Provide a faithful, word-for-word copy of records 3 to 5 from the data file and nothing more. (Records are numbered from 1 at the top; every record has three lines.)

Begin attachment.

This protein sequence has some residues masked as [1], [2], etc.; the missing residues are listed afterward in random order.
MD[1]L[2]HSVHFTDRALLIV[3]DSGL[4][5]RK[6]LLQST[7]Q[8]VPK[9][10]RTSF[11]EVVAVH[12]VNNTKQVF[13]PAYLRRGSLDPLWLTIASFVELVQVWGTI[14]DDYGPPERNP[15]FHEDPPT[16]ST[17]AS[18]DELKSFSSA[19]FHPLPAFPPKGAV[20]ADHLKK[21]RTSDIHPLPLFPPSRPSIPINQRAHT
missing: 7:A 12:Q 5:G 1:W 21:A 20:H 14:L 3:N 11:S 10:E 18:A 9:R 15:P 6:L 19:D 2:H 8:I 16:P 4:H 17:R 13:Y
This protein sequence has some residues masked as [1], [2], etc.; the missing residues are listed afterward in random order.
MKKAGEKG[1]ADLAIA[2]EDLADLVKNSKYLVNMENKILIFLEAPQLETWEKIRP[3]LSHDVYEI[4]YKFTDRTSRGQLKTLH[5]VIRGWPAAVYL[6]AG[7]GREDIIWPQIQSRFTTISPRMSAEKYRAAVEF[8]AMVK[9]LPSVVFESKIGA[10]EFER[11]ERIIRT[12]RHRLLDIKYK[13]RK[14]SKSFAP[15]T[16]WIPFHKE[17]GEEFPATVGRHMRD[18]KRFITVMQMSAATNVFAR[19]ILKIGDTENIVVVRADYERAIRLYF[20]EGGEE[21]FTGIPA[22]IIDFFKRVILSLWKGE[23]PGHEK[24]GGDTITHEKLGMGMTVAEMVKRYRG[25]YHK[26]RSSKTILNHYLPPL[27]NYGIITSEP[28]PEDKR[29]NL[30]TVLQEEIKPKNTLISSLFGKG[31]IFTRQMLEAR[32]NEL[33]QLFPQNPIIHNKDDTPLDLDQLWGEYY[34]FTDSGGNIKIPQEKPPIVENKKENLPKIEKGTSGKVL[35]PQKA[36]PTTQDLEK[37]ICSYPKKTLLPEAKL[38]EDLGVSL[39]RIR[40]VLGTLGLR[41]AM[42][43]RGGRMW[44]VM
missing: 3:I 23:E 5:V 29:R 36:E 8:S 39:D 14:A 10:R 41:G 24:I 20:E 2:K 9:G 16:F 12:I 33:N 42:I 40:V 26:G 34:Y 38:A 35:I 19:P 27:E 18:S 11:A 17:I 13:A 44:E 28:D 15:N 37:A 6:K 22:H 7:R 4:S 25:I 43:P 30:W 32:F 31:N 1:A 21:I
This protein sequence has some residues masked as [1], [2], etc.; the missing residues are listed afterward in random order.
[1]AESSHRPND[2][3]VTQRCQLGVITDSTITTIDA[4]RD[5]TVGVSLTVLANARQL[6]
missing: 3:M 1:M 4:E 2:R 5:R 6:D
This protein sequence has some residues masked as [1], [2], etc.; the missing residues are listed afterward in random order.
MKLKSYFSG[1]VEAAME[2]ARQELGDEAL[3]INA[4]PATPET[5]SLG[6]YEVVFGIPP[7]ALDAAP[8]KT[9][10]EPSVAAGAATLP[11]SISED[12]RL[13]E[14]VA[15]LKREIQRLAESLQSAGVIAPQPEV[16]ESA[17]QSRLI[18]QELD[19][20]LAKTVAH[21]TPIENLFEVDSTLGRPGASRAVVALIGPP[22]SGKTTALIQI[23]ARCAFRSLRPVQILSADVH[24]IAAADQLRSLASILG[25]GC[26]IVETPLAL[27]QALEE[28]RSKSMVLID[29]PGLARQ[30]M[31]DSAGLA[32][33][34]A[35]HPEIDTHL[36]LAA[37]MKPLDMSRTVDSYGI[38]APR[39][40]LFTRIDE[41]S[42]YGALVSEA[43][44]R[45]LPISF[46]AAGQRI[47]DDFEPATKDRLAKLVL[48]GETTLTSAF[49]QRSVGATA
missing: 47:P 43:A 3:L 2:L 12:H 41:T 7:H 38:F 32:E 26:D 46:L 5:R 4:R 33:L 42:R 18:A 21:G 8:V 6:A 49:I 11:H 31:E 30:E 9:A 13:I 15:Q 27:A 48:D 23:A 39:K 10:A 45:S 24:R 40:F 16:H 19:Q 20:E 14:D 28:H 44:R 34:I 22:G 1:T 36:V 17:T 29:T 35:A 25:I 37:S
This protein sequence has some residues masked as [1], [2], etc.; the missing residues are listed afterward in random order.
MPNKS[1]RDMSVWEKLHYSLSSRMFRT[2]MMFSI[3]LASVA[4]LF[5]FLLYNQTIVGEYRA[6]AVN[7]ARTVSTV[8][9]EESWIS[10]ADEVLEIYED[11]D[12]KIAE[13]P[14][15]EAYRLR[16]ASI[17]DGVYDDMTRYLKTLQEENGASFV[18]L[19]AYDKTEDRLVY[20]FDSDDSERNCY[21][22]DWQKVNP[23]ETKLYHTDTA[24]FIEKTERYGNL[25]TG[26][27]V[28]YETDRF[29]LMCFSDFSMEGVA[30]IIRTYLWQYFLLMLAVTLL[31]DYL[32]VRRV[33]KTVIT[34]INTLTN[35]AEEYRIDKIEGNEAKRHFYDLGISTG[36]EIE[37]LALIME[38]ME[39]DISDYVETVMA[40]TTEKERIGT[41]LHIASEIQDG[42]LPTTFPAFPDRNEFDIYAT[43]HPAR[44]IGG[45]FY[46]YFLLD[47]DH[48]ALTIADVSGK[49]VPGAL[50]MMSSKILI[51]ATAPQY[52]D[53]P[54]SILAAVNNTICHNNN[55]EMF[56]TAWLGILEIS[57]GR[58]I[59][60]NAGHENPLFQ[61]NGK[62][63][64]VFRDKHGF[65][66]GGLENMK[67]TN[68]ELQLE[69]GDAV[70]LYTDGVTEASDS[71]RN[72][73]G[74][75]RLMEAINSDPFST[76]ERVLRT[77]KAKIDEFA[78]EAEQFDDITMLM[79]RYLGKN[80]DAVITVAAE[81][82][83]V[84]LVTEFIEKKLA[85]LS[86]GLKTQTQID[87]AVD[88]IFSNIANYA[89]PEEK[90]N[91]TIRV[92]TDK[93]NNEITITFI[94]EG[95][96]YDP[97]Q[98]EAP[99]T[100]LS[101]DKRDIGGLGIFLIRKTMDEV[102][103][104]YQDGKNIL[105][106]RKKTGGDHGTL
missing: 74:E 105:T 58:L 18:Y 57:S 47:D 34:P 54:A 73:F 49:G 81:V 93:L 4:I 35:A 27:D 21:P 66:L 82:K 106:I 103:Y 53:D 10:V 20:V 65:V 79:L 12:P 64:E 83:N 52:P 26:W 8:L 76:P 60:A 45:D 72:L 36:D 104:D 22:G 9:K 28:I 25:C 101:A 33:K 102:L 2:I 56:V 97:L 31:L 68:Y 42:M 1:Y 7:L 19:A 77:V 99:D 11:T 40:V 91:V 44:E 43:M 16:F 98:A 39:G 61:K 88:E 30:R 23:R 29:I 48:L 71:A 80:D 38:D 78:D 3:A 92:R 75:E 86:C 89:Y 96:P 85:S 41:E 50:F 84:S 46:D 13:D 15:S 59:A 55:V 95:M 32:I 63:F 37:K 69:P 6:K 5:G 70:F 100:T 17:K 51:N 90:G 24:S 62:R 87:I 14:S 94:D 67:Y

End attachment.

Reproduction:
This protein sequence has some residues masked as [1], [2], etc.; the missing residues are listed afterward in random order.
[1]AESSHRPND[2][3]VTQRCQLGVITDSTITTIDA[4]RD[5]TVGVSLTVLANARQL[6]
missing: 3:M 1:M 4:E 2:R 5:R 6:D
This protein sequence has some residues masked as [1], [2], etc.; the missing residues are listed afterward in random order.
MKLKSYFSG[1]VEAAME[2]ARQELGDEAL[3]INA[4]PATPET[5]SLG[6]YEVVFGIPP[7]ALDAAP[8]KT[9][10]EPSVAAGAATLP[11]SISED[12]RL[13]E[14]VA[15]LKREIQRLAESLQSAGVIAPQPEV[16]ESA[17]QSRLI[18]QELD[19][20]LAKTVAH[21]TPIENLFEVDSTLGRPGASRAVVALIGPP[22]SGKTTALIQI[23]ARCAFRSLRPVQILSADVH[24]IAAADQLRSLASILG[25]GC[26]IVETPLAL[27]QALEE[28]RSKSMVLID[29]PGLARQ[30]M[31]DSAGLA[32][33][34]A[35]HPEIDTHL[36]LAA[37]MKPLDMSRTVDSYGI[38]APR[39][40]LFTRIDE[41]S[42]YGALVSEA[43][44]R[45]LPISF[46]AAGQRI[47]DDFEPATKDRLAKLVL[48]GETTLTSAF[49]QRSVGATA
missing: 47:P 43:A 3:L 2:L 12:H 41:T 7:H 38:F 32:E 26:D 46:L 5:R 4:R 33:L 42:R 18:A 21:G 8:V 6:A 49:I 11:H 31:E 30:E 9:A 13:I 15:Q 27:A 48:D 23:A 39:K 10:A 45:S 24:R 40:F 16:H 19:Q 20:E 14:D 28:H 44:R 34:I 22:G 1:T 36:V 17:T 29:T 35:A 25:I 37:S
This protein sequence has some residues masked as [1], [2], etc.; the missing residues are listed afterward in random order.
MPNKS[1]RDMSVWEKLHYSLSSRMFRT[2]MMFSI[3]LASVA[4]LF[5]FLLYNQTIVGEYRA[6]AVN[7]ARTVSTV[8][9]EESWIS[10]ADEVLEIYED[11]D[12]KIAE[13]P[14][15]EAYRLR[16]ASI[17]DGVYDDMTRYLKTLQEENGASFV[18]L[19]AYDKTEDRLVY[20]FDSDDSERNCY[21][22]DWQKVNP[23]ETKLYHTDTA[24]FIEKTERYGNL[25]TG[26][27]V[28]YETDRF[29]LMCFSDFSMEGVA[30]IIRTYLWQYFLLMLAVTLL[31]DYL[32]VRRV[33]KTVIT[34]INTLTN[35]AEEYRIDKIEGNEAKRHFYDLGISTG[36]EIE[37]LALIME[38]ME[39]DISDYVETVMA[40]TTEKERIGT[41]LHIASEIQDG[42]LPTTFPAFPDRNEFDIYAT[43]HPAR[44]IGG[45]FY[46]YFLLD[47]DH[48]ALTIADVSGK[49]VPGAL[50]MMSSKILI[51]ATAPQY[52]D[53]P[54]SILAAVNNTICHNNN[55]EMF[56]TAWLGILEIS[57]GR[58]I[59][60]NAGHENPLFQ[61]NGK[62][63][64]VFRDKHGF[65][66]GGLENMK[67]TN[68]ELQLE[69]GDAV[70]LYTDGVTEASDS[71]RN[72][73]G[74][75]RLMEAINSDPFST[76]ERVLRT[77]KAKIDEFA[78]EAEQFDDITMLM[79]RYLGKN[80]DAVITVAAE[81][82][83]V[84]LVTEFIEKKLA[85]LS[86]GLKTQTQID[87]AVD[88]IFSNIANYA[89]PEEK[90]N[91]TIRV[92]TDK[93]NNEITITFI[94]EG[95][96]YDP[97]Q[98]EAP[99]T[100]LS[101]DKRDIGGLGIFLIRKTMDEV[102][103][104]YQDGKNIL[105][106]RKKTGGDHGTL
missing: 74:E 105:T 58:L 18:Y 57:S 47:D 34:P 54:A 73:F 49:G 81:V 93:L 4:I 35:A 27:D 21:P 66:L 82:K 106:I 103:Y 53:D 10:V 20:V 65:V 79:L 12:P 64:E 83:N 52:P 26:W 8:L 76:P 60:A 45:D 72:L 36:D 104:D 22:G 9:K 28:I 25:C 101:A 33:K 102:L 2:I 56:V 97:L 31:L 68:Y 42:M 1:Y 7:L 19:A 77:V 99:D 11:T 40:V 91:V 44:E 43:M 16:F 98:A 39:G 61:K 88:E 30:R 23:R 29:I 48:L 71:A 80:D 38:D 78:D 3:A 92:R 75:E 86:C 89:Y 96:P 85:S 41:E 50:F 84:S 46:D 13:D 15:S 59:A 55:V 95:M 32:I 63:F 37:K 69:P 6:K 5:G 70:F 100:T 17:K 51:N 90:G 24:S 62:R 87:I 14:S 94:D 67:Y